Zucker’s An American Carol

October 15th, 2008 | by Sqotty |

David Zucker’s new film, “An American Carol” is a look at the life a liberal documentary film-maker who is visited by a series of American Spirits who teach him what patriotism is. After seeing the trailers and various film clips, I really wanted to see this film, and had high expectations. Although the film was pretty good, it did not live up to expectations based on the released clips.

Liberal film-maker Michael Malone (Kevin Farley) wants to abolish the Fourth of July, and he has a plan to achieve it. Meanwhile, a group of terrorists having trouble with their own plots decide to higher Malone to make a new recruitment video for them. Malone has a nephew in the navy who is preparing to ship out for a tour of duty in the Gulf region. From there, it goes on to visitations by John F. Kennedy, followed by a tour led by General Patton, and further spectral appearances of George Washington and the Angel of Death.

Some the important high-points. All of the cast members turned in good performances; it was the script that was weak in places. Kevin Farley as Michael Malone gave a tremendous parody of Michael Moore. Farley was as convincing as he was funny. Kelsey Grammer as Patton? Okay, this is hard to swallow when you normally envision George C. Scott as Patton. But it works. Grammer may not have the same gravely voice as Scott, but he comes up with a decent attitude of his own and portrays the general pretty well, as he attempts to beat, or at least slap, some sense into Michael Malone and teach him the meaning of Patriotism.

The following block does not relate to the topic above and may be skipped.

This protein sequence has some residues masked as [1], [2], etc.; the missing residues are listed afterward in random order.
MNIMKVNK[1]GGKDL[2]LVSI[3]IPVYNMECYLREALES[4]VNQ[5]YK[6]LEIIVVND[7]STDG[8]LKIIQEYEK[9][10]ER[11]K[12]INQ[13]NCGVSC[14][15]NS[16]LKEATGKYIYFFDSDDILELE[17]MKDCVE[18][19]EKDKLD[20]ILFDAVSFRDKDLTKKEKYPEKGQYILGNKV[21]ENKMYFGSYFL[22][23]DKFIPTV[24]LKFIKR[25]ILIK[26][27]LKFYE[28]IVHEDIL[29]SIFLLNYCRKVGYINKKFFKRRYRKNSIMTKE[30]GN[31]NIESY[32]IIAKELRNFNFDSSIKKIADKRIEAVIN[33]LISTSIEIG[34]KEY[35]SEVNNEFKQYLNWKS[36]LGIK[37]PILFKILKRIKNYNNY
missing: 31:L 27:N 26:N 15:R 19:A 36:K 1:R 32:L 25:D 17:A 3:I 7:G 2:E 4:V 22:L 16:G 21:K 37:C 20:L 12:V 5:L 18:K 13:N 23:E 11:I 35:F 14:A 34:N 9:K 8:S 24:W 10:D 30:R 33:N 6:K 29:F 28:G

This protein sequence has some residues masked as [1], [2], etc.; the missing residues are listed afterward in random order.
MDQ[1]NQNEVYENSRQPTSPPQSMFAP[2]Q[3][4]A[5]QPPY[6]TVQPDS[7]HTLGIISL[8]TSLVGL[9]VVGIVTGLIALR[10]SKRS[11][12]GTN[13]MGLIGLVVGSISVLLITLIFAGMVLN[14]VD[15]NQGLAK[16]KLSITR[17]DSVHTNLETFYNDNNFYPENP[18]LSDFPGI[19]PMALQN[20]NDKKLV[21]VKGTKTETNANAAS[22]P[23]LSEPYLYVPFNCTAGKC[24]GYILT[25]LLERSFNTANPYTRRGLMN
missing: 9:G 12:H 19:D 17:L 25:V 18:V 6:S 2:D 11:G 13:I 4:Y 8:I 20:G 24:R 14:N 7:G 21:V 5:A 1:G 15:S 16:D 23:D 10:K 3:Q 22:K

The three terrorists were a hoot, with two of them providing some very good comedy relief, which is an odd concept in itself as this is a comedy. They have a hilarious routine in the men’s room during the film’s climax. It’s actually one of the funniest routines in the film.

The film also has some important history lessons, like Kennedy’s Inaugural Address and the “war resolutions clause” in which Kennedy said, “Let every nation know, whether it wishes us well or ill, that we shall pay any price, bear any burden, meet any hardship, support any friend, oppose any foe, in order to assure the survival and the success of liberty.” Important stuff.

There was also a bit about Neville Chamberlain’s signing an agreement with Hitler as part of the prelude to World War 2, and proclaiming “peace in our time.”

I also really liked what they did with the ACLU: they were zombies, and there was a zombie shoot in a court room as the ACLU zombies attempted to hamstring our government and allow terrorists to have a freehand to carry out their evil acts. Zombies = lawyers. Works for me.

Some of the things that didn’t work for me: Malone’s nephew has a a son named Tiny Tim, who is crippled…okay, this fits the overall concept as they lifted elements from “A Christmas Carol.” but they went on too far with that angle with the nephew having a lot of children, all of whom have some sort of debilitating handicap. It was over done. Some of the other jokes didn’t work as well. At least not for me. The Axis dictators singing “Kumbaya” also didn’t work for me. Not sure why, it just didn’t seem to fit. But that’s my opinion. No doubt there are other people who thought it was funny.

Despite some of the things that didn’t work for me, I found “An American Carol” to be a fun flick to see. It may not be a great movie, but it is pretty good. Another point to be said in its favor: the Left absolutely hates this film. For that reason, if nothing else, you should go see it. During the matinee time.


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